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The city of San Diego is in a crisis. This crisis has been created by corruption and mismanagement through misinformed decisions. Proposition C continues this:

  • Nothing for Taxpayers
    The city already has all the tools it needs to bid contracts, and compete for efficiency. In fact there are over 3,000 private contracts competitively bid in different ways. The key issue is management of this work, oversight and monitoring.

If cost savings were real, I would like to see some data. The anecdotal evidence presented by the proponents uses questionable methodology that was not peer reviewed or independently verified. Look at the fiscal analysis that the city has prepared: It has no data, no methodology and no concrete safeguards that quality and cost will be controlled.

  • Pay-to-Play Corruption
    Contracting is a high-stakes game in which contractors have a vested interest in giving campaign contributions to elected officials who will be approving their contracts. It has happened on a large scale at the federal level (Halliburton) down to the local level (Los Angeles, Atlanta, New Orleans…). It happened right here in San Diego, in the Duke Cunningham and the stripper-gate scandals.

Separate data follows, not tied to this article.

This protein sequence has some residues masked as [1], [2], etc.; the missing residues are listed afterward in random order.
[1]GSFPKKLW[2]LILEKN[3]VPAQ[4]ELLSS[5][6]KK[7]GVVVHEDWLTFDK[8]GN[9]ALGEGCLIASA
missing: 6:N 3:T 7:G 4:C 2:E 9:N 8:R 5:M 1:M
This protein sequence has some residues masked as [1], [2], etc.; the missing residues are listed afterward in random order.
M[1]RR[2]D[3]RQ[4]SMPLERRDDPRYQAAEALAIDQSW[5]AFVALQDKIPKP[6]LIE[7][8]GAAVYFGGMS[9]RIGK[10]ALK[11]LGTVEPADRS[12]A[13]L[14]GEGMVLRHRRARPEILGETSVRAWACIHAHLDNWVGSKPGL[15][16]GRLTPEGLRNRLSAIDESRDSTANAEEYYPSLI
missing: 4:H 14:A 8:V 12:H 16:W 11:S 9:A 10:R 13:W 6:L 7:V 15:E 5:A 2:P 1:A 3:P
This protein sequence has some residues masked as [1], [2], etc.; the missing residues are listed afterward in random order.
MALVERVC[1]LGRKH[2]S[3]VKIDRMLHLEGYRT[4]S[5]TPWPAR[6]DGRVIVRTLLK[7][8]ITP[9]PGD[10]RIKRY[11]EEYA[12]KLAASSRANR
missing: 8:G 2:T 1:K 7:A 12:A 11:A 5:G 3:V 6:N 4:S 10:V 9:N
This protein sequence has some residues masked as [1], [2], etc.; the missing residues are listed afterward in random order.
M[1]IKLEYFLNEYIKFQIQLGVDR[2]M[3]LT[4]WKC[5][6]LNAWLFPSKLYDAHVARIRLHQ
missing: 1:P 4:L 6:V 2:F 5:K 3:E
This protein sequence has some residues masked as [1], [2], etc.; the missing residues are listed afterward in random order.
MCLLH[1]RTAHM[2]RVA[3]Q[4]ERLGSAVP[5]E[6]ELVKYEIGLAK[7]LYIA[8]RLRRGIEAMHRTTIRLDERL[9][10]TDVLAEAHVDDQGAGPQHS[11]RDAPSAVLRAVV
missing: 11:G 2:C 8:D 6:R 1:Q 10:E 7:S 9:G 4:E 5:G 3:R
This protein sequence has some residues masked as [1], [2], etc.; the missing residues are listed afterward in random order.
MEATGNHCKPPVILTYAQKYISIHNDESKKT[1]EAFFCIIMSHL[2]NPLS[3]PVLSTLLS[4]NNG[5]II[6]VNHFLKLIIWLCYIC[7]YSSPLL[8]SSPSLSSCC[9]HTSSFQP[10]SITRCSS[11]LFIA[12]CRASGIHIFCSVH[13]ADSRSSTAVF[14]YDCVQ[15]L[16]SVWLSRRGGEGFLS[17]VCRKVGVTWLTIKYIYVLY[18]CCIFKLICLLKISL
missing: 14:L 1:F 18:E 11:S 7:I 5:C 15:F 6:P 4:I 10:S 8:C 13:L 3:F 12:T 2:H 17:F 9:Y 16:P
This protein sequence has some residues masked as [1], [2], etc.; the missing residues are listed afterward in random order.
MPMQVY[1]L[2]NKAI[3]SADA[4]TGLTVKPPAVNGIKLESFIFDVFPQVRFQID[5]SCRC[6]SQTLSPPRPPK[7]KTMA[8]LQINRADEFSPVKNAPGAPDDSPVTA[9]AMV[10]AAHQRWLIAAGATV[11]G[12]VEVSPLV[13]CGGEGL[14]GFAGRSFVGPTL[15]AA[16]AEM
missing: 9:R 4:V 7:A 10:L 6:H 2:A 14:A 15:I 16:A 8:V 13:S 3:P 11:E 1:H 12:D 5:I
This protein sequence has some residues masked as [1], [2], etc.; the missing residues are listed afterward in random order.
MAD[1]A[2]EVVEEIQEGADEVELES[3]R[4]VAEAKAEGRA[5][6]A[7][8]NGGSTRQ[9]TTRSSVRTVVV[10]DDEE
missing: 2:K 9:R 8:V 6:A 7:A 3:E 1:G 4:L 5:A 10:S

Proposition C potentially opens the flood-gates of corruption on a grand scale. It does this by eliminating public-private competition. Contractors could lose all the time, the department needs to lose only once. Once a department is outbid, the entire department is dismantled permanently making it impossible for the city to bring the contract back in-house. A PUPPET Review Board (appointed by politicians) which only advises, and does not have any authority, is not a sufficient firewall.

  • Endangers Public Safety
    There is nothing in the charter amendment that prevents public safety from being outsourced. We have built our public safety apparatus over decades, making this one of America’s safest city. Our public safety system begins with someone making a 911 call to an operator, continues to the fire-truck mechanics, and the support system for the first responders. This measure could potentially dismantle this apparatus. Even though the current mayor says he will not do this, the law is the law is the law, and voter should not give dangerous tools to politicians that they don’t need.

We already won this battle in court, so the mayor is proposing a corrective measure in 2008. Why waste voter time and resources on a flawed measure?


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